2. Make yourself an easy and workable task/ to-do list. I often find myself breaking my day up into the simplest tasks such as “brush your teeth” and “eat breakfast” so that I can still reward myself and my body for the hard work it goes through day in and day out. If I keep these measures in place I can judge when I am overworking myself or not doing quite enough.
3. Colour coding. I find colour coding to be one of the most effective bits of organisation for me as I find it very pleasing and easy for me to pick out certain tasks or assignments if they are colour coded. Make sure the colour system works for you; sometimes you do not need to have too many colour variations for everything, just enough for you to differentiate the different tasks you have.
4. This one is quite important: Do one thing at a time. I know because I try to do so much, doing it all at the same time proves to be ineffective. So, finding one task to do first and completing that first before moving onto the next task.
5. Another quite important one: Do it now! Tomorrow will never come if you keep saying it so start doing it ASAP.
6. Simplify everything as much as you can. This relates to the second point. If you start to simplify tasks you start to notice how much easier it is to complete them.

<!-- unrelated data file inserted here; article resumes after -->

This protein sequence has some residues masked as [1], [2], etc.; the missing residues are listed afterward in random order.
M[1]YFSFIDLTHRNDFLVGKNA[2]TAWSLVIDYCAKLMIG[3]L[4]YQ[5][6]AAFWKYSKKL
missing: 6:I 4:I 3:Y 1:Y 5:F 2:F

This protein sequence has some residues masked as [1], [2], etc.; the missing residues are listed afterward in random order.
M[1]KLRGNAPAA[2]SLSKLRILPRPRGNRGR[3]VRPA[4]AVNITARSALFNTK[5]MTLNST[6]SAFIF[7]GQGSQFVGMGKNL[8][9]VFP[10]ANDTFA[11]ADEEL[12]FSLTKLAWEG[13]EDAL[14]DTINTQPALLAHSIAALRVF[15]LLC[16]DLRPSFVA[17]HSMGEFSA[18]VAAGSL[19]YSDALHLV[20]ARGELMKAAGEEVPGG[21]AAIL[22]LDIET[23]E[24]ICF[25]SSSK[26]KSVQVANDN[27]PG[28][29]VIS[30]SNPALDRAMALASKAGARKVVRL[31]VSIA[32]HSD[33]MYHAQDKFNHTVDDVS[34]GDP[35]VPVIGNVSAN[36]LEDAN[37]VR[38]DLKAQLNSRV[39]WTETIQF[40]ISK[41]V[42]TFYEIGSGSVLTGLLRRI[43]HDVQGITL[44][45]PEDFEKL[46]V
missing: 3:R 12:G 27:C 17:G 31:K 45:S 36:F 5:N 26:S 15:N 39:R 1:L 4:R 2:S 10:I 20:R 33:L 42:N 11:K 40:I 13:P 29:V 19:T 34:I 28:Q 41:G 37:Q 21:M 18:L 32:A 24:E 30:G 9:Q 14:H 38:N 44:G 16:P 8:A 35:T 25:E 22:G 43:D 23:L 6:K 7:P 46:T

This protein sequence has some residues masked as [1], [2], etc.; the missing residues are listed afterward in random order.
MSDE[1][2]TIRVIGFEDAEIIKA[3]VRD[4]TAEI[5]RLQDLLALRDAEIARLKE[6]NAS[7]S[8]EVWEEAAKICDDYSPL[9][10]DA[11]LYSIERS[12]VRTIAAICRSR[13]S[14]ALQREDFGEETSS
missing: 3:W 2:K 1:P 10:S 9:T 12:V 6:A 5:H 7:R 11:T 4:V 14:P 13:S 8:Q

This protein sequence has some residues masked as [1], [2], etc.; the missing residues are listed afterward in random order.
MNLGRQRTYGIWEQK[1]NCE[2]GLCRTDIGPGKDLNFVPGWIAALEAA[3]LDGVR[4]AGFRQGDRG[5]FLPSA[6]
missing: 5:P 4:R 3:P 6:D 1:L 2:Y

7. Make sure there is a place for everything, and you have put everything in its place. By doing so, you have now organised and arranged specific places for your possessions and your mind will be organised with these allocated positions.
8. Put it away now. Relating to point seven, make sure whatever you use, you return as soon as you finish using it. That way you are remaining organised throughout your day and you do not need to overwhelm yourself with the thought of organising piles of stationary or books later.
9. Make use of the word no. Saying no to certain things helps you take control of your time and your priorities. You do not need to attend every event or social gathering that it is taking place. You do not need to help every friend or do every task if it is not required of you. Take time for yourself and have that break. There is no need to overwhelm yourself for tasks and activities that can be done later or are taking a big toil on your health.